30th November 2011
An estimated 4,000 people lost their lives on Boxing Day 2004 in this quiet tourist town as a tsunami swept up from the beach destroying all in its wake. Unofficial estimates put the figure at 10,000. Its a sobering thought, and there are subtle reminders in the form of signs stating “Tsunami Evacuation Route”. Other less subtle reminders are a police boat and fishing boats beached some kilometres inland from the sea where they were carried by the rushing force of the super-wave that struck that day. It is hard to comprehend the scale of the disaster or the loss of life that occurred here nearly 7 years ago, and there is no outward sign along the main strip that anything of that magnitude had ever happened.
Reviews I read before coming here stated that the high street had changed – all the buildings are new for one, and that Khao Lak was very definitely open for business. Whether the composition of the shops is now the same as it was before is unclear to me, but I was immediately struck by the number of opticians and tailors there were crammed into such a small area, after all the main street is only a couple of clicks long, and some chains of opticians have 4 or 5 stores spaced at intervals along it. There is even a McDonalds here now, but it is very expensive, even for just the chips!
My impression is that Khao Lak is a quiet and friendly family destination catering to a predominantly Scandinavian and German tourist population. There are hopeful cries of “Taxi Taxi” as you pass the converted pickup truck drivers, the shop owners try to entice you in to check their wares with a smile, and everywhere it feels like there are at least 2 staff to every customer. It is November, high season, and yet the town does not feel full, the beaches scattered with 20s of bathers rather than 100s – the place feels laid back, not rushed, not busy.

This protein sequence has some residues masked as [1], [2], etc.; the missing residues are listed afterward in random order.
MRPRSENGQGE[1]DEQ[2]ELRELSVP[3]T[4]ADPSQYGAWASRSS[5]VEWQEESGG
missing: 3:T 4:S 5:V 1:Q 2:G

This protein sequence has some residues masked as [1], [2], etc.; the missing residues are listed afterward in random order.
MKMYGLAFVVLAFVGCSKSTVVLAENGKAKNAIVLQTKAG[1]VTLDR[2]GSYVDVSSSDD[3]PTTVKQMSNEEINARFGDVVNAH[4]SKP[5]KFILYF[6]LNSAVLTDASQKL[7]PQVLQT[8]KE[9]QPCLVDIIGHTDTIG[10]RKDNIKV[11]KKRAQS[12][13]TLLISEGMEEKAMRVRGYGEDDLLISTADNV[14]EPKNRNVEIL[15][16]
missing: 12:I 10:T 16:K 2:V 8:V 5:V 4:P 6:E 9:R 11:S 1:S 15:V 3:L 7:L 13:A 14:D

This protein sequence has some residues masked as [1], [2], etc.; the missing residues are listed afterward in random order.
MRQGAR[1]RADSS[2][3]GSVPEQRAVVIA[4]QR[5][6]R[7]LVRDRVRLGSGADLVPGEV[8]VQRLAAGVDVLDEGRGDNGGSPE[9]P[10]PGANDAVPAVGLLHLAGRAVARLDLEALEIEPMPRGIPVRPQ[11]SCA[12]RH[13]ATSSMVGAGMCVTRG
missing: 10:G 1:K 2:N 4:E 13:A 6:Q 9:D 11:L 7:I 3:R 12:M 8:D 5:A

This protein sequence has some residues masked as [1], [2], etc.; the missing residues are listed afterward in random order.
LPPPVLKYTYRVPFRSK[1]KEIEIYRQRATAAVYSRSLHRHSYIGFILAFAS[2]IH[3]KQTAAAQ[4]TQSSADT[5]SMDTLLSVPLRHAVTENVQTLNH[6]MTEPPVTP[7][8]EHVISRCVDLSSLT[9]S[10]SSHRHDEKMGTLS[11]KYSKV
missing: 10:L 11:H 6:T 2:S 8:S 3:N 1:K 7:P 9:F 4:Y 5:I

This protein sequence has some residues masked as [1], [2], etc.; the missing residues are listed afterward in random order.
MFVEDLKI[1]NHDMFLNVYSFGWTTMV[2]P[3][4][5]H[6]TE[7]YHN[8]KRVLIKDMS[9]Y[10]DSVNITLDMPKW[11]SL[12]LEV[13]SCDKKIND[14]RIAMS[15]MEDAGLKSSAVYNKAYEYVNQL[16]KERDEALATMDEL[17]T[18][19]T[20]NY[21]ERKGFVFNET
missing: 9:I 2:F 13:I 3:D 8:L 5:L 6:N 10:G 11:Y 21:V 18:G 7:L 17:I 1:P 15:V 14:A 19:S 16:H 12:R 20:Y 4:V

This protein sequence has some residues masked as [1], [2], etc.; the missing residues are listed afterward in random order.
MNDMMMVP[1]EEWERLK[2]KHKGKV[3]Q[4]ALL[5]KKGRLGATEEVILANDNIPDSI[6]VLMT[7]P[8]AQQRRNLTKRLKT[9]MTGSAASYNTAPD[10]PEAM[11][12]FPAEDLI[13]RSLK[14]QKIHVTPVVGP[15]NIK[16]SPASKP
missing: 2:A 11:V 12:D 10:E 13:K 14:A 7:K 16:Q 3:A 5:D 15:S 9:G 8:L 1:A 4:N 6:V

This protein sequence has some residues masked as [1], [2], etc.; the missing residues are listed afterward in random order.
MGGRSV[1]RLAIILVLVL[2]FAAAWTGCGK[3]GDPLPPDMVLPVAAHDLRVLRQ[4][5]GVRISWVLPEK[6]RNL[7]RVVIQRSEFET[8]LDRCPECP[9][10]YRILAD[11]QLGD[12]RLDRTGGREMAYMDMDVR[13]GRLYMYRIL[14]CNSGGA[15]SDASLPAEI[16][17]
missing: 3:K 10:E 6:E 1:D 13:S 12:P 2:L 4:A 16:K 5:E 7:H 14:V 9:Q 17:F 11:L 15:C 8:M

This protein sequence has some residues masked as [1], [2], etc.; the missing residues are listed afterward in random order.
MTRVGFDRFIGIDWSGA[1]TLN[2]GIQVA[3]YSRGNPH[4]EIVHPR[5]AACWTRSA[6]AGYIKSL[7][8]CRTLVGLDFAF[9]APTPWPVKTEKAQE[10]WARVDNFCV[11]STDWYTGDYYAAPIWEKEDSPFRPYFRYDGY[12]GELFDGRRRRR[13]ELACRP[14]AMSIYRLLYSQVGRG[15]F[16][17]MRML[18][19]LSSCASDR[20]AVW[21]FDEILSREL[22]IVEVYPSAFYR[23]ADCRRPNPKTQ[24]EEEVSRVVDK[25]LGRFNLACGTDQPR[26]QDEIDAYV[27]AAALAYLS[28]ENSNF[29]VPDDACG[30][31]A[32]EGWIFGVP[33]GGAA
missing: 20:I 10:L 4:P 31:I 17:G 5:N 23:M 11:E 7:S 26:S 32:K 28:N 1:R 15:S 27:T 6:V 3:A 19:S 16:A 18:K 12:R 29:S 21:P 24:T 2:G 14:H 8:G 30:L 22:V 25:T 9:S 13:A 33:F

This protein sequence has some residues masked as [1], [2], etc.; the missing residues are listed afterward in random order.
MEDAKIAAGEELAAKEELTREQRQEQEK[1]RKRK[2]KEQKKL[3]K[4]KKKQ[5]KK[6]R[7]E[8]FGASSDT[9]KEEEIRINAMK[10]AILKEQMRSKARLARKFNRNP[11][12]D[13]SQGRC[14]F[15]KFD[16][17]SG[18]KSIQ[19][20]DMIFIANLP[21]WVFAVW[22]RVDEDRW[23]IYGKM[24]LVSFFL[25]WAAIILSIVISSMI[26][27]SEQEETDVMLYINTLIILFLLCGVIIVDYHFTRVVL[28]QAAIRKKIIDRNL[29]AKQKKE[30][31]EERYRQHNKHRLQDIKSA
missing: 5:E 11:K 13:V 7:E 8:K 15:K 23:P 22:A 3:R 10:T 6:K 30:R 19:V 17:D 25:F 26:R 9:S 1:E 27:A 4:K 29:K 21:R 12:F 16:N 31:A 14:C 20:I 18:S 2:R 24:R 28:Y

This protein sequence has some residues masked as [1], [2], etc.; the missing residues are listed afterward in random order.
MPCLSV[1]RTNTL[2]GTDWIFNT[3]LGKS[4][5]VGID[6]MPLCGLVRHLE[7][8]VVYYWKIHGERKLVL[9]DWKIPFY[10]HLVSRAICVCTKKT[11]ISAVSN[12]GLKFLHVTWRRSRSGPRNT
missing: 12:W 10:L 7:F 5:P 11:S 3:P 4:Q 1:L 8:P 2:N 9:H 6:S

We had slept comfortably and well, broke our fast early with the usual cereal and bread with honey or nutella, and a cup of freshly brewed coffee from the hostel café. It was to be another beach day for us, so packing essentials we headed off up the main street to the corner by the large supermarket, before heading down towards the beach. It is a walk of some 1.2 km we were informed and we were ready to dive into the water when we finally got there! The water was filled with the sand, and the waves moderate – so snorkelling was pointless (we did try but couldn’t see our feet), but playing with ball and frisby and cavorting in the waves was the order of the day. There were various young children around and about that the boys convinced to let them borrow there body boards, so an alternative source of amusement was added to the mix.